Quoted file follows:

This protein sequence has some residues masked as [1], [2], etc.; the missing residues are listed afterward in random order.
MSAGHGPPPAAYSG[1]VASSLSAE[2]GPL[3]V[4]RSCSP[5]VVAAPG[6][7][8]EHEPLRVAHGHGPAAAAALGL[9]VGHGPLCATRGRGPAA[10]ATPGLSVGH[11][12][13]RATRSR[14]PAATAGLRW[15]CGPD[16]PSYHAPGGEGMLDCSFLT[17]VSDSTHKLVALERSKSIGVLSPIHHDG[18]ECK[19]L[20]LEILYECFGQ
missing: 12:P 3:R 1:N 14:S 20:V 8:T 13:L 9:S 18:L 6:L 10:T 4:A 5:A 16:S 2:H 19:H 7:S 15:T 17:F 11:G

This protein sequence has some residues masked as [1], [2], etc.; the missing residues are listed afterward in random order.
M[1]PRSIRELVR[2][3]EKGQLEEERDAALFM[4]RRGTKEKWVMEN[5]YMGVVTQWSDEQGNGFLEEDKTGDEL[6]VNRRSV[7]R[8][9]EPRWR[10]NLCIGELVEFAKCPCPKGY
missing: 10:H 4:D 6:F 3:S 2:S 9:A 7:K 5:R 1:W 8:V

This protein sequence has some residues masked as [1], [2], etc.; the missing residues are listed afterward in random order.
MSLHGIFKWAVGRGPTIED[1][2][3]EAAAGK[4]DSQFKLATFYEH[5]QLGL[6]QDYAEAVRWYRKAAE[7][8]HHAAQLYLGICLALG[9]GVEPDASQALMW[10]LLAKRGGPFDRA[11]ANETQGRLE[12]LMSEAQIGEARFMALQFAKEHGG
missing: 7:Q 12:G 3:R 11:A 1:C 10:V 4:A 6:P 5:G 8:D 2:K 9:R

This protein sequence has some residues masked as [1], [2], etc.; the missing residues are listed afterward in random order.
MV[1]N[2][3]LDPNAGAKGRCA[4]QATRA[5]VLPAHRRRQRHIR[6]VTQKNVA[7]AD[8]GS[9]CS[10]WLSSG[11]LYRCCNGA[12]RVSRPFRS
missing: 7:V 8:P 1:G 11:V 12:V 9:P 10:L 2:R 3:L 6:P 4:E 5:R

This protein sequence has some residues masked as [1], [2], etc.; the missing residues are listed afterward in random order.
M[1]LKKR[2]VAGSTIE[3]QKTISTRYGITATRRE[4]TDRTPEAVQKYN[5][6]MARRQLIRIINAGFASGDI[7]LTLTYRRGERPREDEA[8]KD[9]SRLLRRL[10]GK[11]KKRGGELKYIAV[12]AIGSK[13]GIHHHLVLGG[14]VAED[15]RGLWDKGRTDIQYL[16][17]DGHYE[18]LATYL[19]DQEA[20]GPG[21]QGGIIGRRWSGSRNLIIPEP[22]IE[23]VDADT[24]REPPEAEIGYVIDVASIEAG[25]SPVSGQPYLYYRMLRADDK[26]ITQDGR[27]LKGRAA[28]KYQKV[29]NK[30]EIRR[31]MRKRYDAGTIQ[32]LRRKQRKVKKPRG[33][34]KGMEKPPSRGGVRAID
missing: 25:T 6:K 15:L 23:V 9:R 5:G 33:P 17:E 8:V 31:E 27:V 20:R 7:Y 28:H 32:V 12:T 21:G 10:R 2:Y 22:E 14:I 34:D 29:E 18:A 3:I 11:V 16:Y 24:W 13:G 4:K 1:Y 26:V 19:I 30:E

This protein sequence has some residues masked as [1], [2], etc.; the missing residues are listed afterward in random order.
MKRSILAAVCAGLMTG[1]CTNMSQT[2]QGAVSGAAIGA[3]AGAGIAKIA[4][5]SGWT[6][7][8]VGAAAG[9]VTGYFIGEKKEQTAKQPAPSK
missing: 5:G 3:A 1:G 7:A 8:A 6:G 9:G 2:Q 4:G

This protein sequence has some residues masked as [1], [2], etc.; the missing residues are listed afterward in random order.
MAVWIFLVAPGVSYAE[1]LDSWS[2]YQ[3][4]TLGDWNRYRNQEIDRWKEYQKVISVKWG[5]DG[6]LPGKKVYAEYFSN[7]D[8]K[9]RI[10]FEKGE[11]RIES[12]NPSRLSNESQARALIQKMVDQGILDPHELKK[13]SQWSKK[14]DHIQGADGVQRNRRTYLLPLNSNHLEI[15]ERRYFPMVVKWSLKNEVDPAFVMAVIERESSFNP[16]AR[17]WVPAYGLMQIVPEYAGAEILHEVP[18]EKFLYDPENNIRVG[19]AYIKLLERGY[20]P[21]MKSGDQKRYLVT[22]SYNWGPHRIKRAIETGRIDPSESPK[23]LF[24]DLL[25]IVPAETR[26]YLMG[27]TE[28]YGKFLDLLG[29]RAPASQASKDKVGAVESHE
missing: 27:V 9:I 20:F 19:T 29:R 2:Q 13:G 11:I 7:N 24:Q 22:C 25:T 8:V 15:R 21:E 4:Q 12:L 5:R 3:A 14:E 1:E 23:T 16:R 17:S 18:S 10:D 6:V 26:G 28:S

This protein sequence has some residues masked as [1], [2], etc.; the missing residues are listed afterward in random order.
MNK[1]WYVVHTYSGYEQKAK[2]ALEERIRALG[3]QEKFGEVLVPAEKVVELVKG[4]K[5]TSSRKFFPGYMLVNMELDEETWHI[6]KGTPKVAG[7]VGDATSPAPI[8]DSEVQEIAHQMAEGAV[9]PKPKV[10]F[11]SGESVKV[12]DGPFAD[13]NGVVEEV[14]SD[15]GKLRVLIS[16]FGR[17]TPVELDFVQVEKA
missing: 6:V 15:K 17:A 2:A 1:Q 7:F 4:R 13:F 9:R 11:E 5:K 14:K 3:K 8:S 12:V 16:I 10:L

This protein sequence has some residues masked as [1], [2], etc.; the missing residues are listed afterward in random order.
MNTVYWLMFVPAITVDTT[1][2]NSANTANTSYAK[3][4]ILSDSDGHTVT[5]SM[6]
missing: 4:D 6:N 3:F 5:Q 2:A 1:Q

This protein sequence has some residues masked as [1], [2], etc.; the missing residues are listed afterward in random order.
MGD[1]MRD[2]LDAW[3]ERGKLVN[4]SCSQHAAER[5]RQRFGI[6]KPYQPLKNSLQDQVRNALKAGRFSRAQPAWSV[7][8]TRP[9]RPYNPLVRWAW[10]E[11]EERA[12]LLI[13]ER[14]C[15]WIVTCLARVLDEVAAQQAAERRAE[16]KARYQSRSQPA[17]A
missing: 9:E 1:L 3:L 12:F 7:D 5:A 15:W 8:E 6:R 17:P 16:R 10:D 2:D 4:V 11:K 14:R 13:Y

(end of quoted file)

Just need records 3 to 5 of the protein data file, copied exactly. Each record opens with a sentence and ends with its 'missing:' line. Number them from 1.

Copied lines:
This protein sequence has some residues masked as [1], [2], etc.; the missing residues are listed afterward in random order.
MSLHGIFKWAVGRGPTIED[1][2][3]EAAAGK[4]DSQFKLATFYEH[5]QLGL[6]QDYAEAVRWYRKAAE[7][8]HHAAQLYLGICLALG[9]GVEPDASQALMW[10]LLAKRGGPFDRA[11]ANETQGRLE[12]LMSEAQIGEARFMALQFAKEHGG
missing: 7:Q 12:G 3:R 11:A 1:C 10:V 4:A 6:P 5:G 8:D 2:K 9:R

This protein sequence has some residues masked as [1], [2], etc.; the missing residues are listed afterward in random order.
MV[1]N[2][3]LDPNAGAKGRCA[4]QATRA[5]VLPAHRRRQRHIR[6]VTQKNVA[7]AD[8]GS[9]CS[10]WLSSG[11]LYRCCNGA[12]RVSRPFRS
missing: 7:V 8:P 1:G 11:V 12:V 9:P 10:L 2:R 3:L 6:P 4:E 5:R

This protein sequence has some residues masked as [1], [2], etc.; the missing residues are listed afterward in random order.
M[1]LKKR[2]VAGSTIE[3]QKTISTRYGITATRRE[4]TDRTPEAVQKYN[5][6]MARRQLIRIINAGFASGDI[7]LTLTYRRGERPREDEA[8]KD[9]SRLLRRL[10]GK[11]KKRGGELKYIAV[12]AIGSK[13]GIHHHLVLGG[14]VAED[15]RGLWDKGRTDIQYL[16][17]DGHYE[18]LATYL[19]DQEA[20]GPG[21]QGGIIGRRWSGSRNLIIPEP[22]IE[23]VDADT[24]REPPEAEIGYVIDVASIEAG[25]SPVSGQPYLYYRMLRADDK[26]ITQDGR[27]LKGRAA[28]KYQKV[29]NK[30]EIRR[31]MRKRYDAGTIQ[32]LRRKQRKVKKPRG[33][34]KGMEKPPSRGGVRAID
missing: 25:T 6:K 15:L 23:V 9:R 5:G 33:P 17:E 8:V 31:E 27:V 20:R 7:Y 28:H 32:V 12:T 21:G 10:R 2:Y 22:E 14:I 34:D 29:E 18:A 3:I 11:V 16:Y 24:W 13:G 4:K 1:Y 26:V 19:I 30:E